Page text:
How early is too early to start preparing your child for school? The answer: it’s never too early to start educating your child. During the early stages of life, from birth up to the age of six, a child experiences astonishing growth. Brain development and change is more rapid during this period than at any other stage of life. Research shows that human brain development during the initial years of life is critical to a child’s future learning capacity. There are many positive ways to impact early learning.
Creating a solid foundation for learning within an encouraging environment will help your son to learn, grow and interact with the world. Between the age 12 to 24 months, your child will learn to control and respond to emotions and understand patterns, numbers and symbols. By the age of three, social and communication skills begin to emerge. From around the age of four, your son will start to comprehend the world as a whole.
As a parent, you will naturally be your child’s very first teacher, guiding him to learn to walk, talk and play. Here’s how you can help prepare your son for future learning:
1. Avoid over-stimulation
A common myth surrounding early childhood development is that parents need to expose their children to stimulating and enriching activities to accelerate a child’s ability to learn and grow. A child’s brain develops in stages from birth to adolescence. Both internal and external experiences during the first few years of life create the foundation and structure of the neural pathways of the brain. However, research shows that a child’s brain has its own biological and neurological timeframe and so excess stimulation is unnecessary.
Key pillars that will help your child to learn and grow include:
- positive reinforcement and encouragement
- interactive activities that stimulate your child’s curiosity, and
2. Establish a reading routine from birth
Implementing a daily reading routine from birth is important for child development. Reading creates familiarity and connection with literacy, images and stories and encourages the thinking process. It also provides you and your child with quality time together – an opportunity to explore and reflect on the world together.
Literature is a profound catalyst for discussion. Even if your child can’t speak yet, it’s important that you talk to him so that he learns how to communicate and think. At the age of two, a child understands between 200 and 300 words. This exceeds to 1,000 over the next 12 months. Reading and discussion about books will only serve to enhance vocabulary and promotes inquiry-based thinking and establishes healthy patterns for learning.
Living in a digital world, it’s also important to consider the platform for reading. Although ebooks have emerged as a popular reading choice in recent years, research suggests that reading traditional hard copy books can enhance parent-child interaction and promote inquiry and discussion.
3. Create opportunities for structured and unstructured play
Encouraging children to play is an important pillar for cognitive growth and enhances their capacity to process information and learn. Evidence shows that not only does play stimulate problem-solving, creativity and language development, it also helps kids to focus.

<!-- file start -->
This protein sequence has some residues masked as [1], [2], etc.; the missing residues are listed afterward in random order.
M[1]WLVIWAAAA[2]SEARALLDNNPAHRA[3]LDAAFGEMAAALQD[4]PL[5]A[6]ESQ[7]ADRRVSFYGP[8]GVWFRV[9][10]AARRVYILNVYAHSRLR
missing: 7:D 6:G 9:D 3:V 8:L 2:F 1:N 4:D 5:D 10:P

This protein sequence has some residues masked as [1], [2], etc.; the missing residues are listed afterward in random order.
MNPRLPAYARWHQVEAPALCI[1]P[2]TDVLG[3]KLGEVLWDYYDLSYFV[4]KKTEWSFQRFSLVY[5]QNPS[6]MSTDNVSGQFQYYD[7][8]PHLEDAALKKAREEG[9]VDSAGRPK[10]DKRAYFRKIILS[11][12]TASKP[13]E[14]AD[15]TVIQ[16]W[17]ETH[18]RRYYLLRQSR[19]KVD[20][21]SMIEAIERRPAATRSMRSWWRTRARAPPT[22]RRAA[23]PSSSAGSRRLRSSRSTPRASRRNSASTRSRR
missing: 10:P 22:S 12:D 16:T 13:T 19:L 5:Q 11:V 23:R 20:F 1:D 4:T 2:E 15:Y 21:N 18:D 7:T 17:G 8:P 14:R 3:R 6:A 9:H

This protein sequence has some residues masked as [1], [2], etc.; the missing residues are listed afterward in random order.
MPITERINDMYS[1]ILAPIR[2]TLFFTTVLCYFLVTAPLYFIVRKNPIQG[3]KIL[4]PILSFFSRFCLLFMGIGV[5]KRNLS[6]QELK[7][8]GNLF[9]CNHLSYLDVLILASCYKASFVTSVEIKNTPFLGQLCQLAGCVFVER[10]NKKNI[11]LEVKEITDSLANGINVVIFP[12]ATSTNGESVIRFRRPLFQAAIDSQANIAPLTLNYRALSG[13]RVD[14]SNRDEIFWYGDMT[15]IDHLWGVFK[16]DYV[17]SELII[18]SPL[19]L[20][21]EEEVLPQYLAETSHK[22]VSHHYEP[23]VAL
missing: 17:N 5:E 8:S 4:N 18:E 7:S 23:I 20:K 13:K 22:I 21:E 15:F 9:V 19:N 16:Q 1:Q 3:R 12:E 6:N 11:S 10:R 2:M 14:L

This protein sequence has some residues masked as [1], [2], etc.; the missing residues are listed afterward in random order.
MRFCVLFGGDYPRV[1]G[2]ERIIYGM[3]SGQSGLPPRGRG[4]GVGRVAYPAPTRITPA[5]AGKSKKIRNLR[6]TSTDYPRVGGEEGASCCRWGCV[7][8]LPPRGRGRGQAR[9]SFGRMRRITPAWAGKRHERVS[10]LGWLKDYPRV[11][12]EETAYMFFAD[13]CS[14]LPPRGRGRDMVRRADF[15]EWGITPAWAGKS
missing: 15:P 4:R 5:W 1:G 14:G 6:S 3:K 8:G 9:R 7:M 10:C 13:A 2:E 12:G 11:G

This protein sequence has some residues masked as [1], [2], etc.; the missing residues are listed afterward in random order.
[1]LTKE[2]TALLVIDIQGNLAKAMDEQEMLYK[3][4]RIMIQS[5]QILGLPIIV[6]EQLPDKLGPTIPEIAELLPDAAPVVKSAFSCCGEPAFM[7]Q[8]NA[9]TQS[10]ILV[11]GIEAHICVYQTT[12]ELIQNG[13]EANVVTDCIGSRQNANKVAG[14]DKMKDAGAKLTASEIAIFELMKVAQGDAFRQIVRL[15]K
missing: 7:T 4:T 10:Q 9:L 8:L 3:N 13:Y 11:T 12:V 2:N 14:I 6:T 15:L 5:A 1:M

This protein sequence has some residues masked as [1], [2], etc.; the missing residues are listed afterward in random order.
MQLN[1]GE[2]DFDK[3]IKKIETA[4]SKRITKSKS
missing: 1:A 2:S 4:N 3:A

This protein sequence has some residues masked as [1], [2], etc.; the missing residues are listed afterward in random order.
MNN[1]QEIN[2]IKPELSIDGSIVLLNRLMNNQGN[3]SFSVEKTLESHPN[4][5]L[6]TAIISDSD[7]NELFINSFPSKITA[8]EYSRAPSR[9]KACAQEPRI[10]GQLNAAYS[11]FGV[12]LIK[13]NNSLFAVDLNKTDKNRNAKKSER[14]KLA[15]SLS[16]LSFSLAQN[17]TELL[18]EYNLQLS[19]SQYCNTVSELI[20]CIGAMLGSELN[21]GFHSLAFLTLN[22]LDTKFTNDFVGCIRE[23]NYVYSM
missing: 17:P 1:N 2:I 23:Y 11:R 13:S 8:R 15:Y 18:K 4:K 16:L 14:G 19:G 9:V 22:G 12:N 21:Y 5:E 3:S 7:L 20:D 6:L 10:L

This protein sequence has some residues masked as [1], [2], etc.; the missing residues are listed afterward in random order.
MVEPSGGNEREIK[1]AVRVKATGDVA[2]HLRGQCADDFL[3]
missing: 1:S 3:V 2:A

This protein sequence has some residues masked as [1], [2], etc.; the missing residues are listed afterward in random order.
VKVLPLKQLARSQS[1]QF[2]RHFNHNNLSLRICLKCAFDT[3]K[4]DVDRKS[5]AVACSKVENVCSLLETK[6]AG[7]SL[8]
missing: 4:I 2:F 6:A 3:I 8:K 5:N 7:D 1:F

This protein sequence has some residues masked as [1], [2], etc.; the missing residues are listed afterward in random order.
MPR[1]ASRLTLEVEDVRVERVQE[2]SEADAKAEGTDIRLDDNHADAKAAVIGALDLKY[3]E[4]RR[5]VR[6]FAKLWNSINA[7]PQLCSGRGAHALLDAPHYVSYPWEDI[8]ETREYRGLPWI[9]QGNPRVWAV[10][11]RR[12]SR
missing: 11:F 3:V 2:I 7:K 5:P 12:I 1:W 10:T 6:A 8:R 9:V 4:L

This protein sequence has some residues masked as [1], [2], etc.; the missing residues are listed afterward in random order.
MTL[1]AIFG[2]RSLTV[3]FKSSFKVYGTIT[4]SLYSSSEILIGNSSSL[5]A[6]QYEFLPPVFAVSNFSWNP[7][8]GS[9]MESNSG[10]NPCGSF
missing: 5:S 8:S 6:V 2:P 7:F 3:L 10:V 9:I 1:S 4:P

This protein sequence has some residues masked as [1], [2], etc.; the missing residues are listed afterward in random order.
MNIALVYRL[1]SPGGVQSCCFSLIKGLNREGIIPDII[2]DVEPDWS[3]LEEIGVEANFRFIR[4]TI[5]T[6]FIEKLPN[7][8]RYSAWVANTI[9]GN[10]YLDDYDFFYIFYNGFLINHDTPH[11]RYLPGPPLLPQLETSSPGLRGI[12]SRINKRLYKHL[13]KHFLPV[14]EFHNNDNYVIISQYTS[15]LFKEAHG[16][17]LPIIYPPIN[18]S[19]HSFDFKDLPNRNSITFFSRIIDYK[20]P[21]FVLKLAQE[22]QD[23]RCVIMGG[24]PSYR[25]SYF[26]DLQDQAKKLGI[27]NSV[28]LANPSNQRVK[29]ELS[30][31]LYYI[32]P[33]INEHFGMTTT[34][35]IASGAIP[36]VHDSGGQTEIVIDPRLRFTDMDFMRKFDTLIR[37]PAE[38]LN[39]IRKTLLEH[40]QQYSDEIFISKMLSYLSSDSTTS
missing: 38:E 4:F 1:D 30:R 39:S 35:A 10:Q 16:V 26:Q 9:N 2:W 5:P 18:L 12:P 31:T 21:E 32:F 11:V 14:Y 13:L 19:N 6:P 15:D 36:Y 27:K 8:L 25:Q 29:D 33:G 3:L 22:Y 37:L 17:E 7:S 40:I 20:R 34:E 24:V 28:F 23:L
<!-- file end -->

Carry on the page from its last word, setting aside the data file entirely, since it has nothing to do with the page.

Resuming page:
Puzzles and craft activities are great ways to help your child develop cognitive learning and a natural willingness and curiosity to understand the world.
Physical activities in a safe environment such as role-play, sports and dance will help your child to develop motor skills which strengthen the brain’s neurotransmitters and improve concentration and self-esteem.
4. Look for learning opportunities in the natural world
The natural world can be thought of as our biggest classroom. There is so much to be learned from our environment. Therefore, encouraging your son to ask questions about his surroundings is a great way to prepare him for the classroom. Being in nature stimulates curiosity and learning. Counting colours in the park, collecting shells at the beach, painting pebbles and building sandcastles are great examples of how play and creativity can occur naturally.
Encourage your son to investigate, understand and, most importantly, have fun in nature. Nature can inspire creativity, develop cognitive motor skills and encourage children to actively seek information. Nature also provides opportunities to practise mindfulness (to be present in the moment), which can improve learning outcomes and promote the capacity to gather information and knowledge.
At Trinity Grammar School, we recognise that a great start to a boy’s learning journey can make all the difference to his academic success. Pre-Kindergarten at Trinity is a specialised option for boys who may not be quite ready for Kindergarten.
Our well-structured Pre-Kindergarten programme will encourage your son to engage in a variety of developmentally appropriate learning experiences that nurture his curiosity and sense of wonder, and challenge his thinking – making for a smooth transition to Kindergarten.
To learn why Pre-Kindergarten at Trinity Grammar School provides the best preparation for school, download our Pre-Kindergarten prospectus.